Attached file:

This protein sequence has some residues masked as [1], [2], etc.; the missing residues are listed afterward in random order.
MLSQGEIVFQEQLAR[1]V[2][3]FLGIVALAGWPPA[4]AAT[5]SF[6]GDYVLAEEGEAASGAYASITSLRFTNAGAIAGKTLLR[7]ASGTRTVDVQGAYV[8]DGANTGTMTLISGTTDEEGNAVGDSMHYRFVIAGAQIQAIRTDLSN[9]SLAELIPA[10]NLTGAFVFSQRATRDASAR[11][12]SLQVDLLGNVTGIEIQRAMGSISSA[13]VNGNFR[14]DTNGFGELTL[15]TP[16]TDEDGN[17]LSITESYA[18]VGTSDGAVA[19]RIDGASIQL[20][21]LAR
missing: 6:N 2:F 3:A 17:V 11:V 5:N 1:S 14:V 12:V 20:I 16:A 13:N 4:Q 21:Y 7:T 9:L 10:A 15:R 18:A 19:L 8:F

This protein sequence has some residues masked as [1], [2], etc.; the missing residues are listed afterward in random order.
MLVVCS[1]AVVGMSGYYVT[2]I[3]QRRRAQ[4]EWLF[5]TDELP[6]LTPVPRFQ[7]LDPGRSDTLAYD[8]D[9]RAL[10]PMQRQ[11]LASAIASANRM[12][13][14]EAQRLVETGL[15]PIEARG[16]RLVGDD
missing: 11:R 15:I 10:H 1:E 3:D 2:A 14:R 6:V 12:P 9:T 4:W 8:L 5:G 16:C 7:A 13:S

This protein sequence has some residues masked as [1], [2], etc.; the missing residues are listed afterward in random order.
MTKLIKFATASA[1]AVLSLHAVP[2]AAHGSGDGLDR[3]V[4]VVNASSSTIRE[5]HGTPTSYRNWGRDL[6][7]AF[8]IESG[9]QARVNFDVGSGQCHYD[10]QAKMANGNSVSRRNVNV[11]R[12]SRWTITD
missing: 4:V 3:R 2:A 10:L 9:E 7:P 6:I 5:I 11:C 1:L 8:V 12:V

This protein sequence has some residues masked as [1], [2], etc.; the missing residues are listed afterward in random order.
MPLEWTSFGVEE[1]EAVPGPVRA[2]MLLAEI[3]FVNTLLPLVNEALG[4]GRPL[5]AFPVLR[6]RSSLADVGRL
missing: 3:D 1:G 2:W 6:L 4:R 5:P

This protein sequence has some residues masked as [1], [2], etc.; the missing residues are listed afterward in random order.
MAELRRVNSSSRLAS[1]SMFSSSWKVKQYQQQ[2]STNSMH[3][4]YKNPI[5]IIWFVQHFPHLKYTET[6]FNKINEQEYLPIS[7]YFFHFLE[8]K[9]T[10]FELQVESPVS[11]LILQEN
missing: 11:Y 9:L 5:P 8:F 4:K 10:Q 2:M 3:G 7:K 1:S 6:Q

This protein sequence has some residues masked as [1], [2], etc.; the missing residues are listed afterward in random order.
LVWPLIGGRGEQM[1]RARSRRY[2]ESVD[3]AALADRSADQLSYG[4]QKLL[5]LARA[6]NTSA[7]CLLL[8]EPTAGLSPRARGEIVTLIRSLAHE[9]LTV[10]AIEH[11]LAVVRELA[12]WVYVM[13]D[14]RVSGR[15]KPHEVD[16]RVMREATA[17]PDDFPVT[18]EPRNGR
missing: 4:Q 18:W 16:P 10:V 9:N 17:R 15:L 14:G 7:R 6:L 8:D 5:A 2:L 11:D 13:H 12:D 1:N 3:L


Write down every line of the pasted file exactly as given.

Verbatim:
This protein sequence has some residues masked as [1], [2], etc.; the missing residues are listed afterward in random order.
MLSQGEIVFQEQLAR[1]V[2][3]FLGIVALAGWPPA[4]AAT[5]SF[6]GDYVLAEEGEAASGAYASITSLRFTNAGAIAGKTLLR[7]ASGTRTVDVQGAYV[8]DGANTGTMTLISGTTDEEGNAVGDSMHYRFVIAGAQIQAIRTDLSN[9]SLAELIPA[10]NLTGAFVFSQRATRDASAR[11][12]SLQVDLLGNVTGIEIQRAMGSISSA[13]VNGNFR[14]DTNGFGELTL[15]TP[16]TDEDGN[17]LSITESYA[18]VGTSDGAVA[19]RIDGASIQL[20][21]LAR
missing: 6:N 2:F 3:A 17:V 11:V 5:N 1:S 14:V 12:V 20:I 16:A 13:N 4:Q 21:Y 7:T 9:L 10:A 15:R 18:A 19:L 8:F

This protein sequence has some residues masked as [1], [2], etc.; the missing residues are listed afterward in random order.
MLVVCS[1]AVVGMSGYYVT[2]I[3]QRRRAQ[4]EWLF[5]TDELP[6]LTPVPRFQ[7]LDPGRSDTLAYD[8]D[9]RAL[10]PMQRQ[11]LASAIASANRM[12][13][14]EAQRLVETGL[15]PIEARG[16]RLVGDD
missing: 11:R 15:I 10:H 1:E 3:D 2:A 14:R 6:V 12:P 9:T 4:W 8:L 5:G 16:C 7:A 13:S

This protein sequence has some residues masked as [1], [2], etc.; the missing residues are listed afterward in random order.
MTKLIKFATASA[1]AVLSLHAVP[2]AAHGSGDGLDR[3]V[4]VVNASSSTIRE[5]HGTPTSYRNWGRDL[6][7]AF[8]IESG[9]QARVNFDVGSGQCHYD[10]QAKMANGNSVSRRNVNV[11]R[12]SRWTITD
missing: 4:V 3:R 2:A 10:L 9:E 7:P 6:I 5:I 11:C 1:L 8:V 12:V

This protein sequence has some residues masked as [1], [2], etc.; the missing residues are listed afterward in random order.
MPLEWTSFGVEE[1]EAVPGPVRA[2]MLLAEI[3]FVNTLLPLVNEALG[4]GRPL[5]AFPVLR[6]RSSLADVGRL
missing: 3:D 1:G 2:W 6:L 4:R 5:P

This protein sequence has some residues masked as [1], [2], etc.; the missing residues are listed afterward in random order.
MAELRRVNSSSRLAS[1]SMFSSSWKVKQYQQQ[2]STNSMH[3][4]YKNPI[5]IIWFVQHFPHLKYTET[6]FNKINEQEYLPIS[7]YFFHFLE[8]K[9]T[10]FELQVESPVS[11]LILQEN
missing: 11:Y 9:L 5:P 8:F 4:K 10:Q 2:M 3:G 7:K 1:S 6:Q

This protein sequence has some residues masked as [1], [2], etc.; the missing residues are listed afterward in random order.
LVWPLIGGRGEQM[1]RARSRRY[2]ESVD[3]AALADRSADQLSYG[4]QKLL[5]LARA[6]NTSA[7]CLLL[8]EPTAGLSPRARGEIVTLIRSLAHE[9]LTV[10]AIEH[11]LAVVRELA[12]WVYVM[13]D[14]RVSGR[15]KPHEVD[16]RVMREATA[17]PDDFPVT[18]EPRNGR
missing: 4:Q 18:W 16:P 10:V 9:N 17:R 15:L 14:G 7:R 6:L 8:D 5:A 2:L 11:D 13:H 12:D 1:N 3:L